Chinese internet giant Tencent Holdings may choose to divest more and pursue fewer acquisitions this year, as Beijing tightens oversight of the country’s Big Tech firms, South China Morning Post reported, citing analysts.

During the last year-end meeting, Pony Ma Huateng, the founder and chief executive of Tencent Holdings, said that his company should do its job without crossing any lines.

Chinese authorities have continued the crackdown on the high-tech sector under anti-monopoly law. Tencent, in particular, is one of the corporations that received the heaviest penalties.

According to a statement by China’s State Administration for Market Regulation (SAMR), Tencent-backed China Literature and Shenzhen Hive Box were fined 500,000 yuan ($79,000) for the first time in December 2020 for not reporting past deals correctly for antitrust reviews. Since then, this agency has penalized Tencent multiple times under China’s 2008 anti-monopoly law.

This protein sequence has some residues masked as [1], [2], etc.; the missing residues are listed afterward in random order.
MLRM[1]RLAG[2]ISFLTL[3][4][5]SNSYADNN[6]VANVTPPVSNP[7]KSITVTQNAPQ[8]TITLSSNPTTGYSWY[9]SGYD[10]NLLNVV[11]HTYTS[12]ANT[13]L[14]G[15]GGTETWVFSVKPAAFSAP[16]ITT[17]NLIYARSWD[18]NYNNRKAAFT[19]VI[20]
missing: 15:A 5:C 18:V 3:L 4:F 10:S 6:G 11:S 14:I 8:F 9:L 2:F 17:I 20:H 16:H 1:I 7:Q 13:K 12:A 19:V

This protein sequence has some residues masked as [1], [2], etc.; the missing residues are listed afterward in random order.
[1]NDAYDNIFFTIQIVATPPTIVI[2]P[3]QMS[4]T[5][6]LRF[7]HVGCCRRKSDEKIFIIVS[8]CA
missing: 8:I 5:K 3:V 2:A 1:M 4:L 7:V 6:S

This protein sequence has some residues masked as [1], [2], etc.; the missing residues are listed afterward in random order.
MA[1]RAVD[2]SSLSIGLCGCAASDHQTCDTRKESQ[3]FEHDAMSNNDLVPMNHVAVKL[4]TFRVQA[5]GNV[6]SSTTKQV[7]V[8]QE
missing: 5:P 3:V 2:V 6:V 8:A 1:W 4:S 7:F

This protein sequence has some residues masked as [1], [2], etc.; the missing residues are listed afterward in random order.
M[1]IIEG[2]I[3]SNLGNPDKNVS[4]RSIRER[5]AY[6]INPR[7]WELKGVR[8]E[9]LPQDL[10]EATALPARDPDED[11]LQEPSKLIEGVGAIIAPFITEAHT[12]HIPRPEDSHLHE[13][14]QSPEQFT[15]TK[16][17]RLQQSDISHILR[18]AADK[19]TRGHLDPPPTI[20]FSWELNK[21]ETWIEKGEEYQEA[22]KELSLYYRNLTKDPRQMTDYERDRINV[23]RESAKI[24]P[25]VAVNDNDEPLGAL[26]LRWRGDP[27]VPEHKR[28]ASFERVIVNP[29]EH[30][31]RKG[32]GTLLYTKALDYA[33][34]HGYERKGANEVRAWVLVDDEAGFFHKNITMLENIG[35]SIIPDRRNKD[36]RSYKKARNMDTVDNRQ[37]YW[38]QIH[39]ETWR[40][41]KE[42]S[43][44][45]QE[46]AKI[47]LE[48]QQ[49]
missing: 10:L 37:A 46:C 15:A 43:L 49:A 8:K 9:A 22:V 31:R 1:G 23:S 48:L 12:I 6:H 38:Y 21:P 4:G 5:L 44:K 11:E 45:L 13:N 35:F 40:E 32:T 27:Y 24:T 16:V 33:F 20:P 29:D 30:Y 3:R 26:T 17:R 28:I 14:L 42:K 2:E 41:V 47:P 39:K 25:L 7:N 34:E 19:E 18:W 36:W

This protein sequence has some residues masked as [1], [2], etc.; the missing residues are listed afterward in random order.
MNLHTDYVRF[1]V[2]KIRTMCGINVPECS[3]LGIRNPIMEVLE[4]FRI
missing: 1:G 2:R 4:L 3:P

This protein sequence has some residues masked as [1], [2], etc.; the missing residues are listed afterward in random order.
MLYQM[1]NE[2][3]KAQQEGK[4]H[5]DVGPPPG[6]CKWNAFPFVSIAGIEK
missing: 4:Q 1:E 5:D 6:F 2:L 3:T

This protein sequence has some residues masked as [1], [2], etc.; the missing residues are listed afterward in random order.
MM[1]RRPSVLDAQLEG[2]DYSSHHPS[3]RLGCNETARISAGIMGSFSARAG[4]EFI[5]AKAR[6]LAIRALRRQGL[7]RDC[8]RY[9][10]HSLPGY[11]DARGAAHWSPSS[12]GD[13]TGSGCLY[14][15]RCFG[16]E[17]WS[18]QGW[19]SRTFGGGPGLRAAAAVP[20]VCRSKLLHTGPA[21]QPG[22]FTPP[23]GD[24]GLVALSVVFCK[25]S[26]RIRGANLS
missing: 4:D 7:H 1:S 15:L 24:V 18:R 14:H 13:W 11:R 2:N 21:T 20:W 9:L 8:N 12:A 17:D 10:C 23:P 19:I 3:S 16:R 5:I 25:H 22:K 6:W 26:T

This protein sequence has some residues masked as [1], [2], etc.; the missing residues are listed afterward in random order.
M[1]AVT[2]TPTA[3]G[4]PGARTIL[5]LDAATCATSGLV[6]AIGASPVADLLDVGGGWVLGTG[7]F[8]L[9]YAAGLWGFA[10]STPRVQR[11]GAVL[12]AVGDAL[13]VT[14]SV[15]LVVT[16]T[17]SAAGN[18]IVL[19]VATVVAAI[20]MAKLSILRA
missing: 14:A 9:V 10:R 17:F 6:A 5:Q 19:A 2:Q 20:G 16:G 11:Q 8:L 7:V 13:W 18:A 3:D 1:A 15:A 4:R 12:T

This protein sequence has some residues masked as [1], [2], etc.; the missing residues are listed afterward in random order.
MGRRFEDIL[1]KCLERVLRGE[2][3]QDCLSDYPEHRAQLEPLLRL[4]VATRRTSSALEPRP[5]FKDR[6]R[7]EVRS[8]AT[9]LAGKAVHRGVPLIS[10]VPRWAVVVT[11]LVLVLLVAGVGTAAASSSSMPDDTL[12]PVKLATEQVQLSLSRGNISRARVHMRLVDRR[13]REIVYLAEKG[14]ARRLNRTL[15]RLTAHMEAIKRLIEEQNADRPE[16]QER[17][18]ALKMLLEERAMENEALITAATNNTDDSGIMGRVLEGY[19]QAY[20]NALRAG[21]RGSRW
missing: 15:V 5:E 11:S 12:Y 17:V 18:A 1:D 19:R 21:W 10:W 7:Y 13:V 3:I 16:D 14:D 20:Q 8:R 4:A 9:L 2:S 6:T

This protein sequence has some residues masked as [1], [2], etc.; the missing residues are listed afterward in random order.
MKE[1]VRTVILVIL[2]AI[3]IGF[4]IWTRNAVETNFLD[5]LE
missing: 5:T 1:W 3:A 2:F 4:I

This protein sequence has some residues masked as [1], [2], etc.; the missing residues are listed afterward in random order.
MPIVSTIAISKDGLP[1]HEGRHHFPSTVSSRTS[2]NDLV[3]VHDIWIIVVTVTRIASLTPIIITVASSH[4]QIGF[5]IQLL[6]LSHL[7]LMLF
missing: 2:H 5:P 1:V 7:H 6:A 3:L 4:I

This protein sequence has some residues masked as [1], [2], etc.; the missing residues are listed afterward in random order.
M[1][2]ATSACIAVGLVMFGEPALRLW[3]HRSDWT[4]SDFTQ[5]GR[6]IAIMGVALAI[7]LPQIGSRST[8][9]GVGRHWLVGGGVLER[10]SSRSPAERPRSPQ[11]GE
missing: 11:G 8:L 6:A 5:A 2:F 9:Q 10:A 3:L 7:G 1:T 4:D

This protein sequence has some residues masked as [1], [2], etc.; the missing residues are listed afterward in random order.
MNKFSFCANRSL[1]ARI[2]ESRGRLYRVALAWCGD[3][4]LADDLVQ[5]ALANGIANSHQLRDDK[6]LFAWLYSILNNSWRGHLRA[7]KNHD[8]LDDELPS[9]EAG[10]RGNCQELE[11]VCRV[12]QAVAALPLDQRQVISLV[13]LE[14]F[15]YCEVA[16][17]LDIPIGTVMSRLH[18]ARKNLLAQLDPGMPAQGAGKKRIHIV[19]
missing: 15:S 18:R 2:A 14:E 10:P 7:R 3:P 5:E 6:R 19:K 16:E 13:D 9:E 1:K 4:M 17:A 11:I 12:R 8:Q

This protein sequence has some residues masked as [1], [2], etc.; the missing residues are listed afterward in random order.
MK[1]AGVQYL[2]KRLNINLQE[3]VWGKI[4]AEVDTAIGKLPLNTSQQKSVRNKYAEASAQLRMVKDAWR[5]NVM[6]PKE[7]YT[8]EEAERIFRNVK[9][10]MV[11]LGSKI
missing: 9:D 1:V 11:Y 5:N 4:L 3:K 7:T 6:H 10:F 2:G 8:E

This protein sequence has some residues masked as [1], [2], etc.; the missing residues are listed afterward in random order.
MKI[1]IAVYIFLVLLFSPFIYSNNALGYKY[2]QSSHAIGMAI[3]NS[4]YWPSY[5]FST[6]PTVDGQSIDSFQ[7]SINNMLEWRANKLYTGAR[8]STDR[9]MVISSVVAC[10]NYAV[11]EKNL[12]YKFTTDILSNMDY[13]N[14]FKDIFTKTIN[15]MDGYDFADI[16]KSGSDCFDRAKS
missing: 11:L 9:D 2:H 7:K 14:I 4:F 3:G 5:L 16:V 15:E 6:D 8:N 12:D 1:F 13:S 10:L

In 2021, China authorities prevented Tencent from merging Huya and DouYu, the country’s top two video game streaming sites. Had it been done, Tencent would get a market share of 70% in the video game live streaming industry.

Tencent was fined 500,000 yuan ($79,000) for its 2018 investment in the online education app Yuanfudao on Mar 12, 2021, though the regulator determined the deals themselves are not anti-competitive.

In August 2021, Tencent’s music streaming business terminated all exclusive licensing deals with global record labels to abide by the SAMR orders. Subsequently, the company was fined $79,000 for owning over 80% of music library resources in China.

At the annual central economic work conference last December, China signaled that they would be loosening the crackdown on Big Tech. Still, earlier this month, China slapped fines on Alibaba, Tencent, and Bilibili while SAMR targeted 43 unreported deals involving tech giants.

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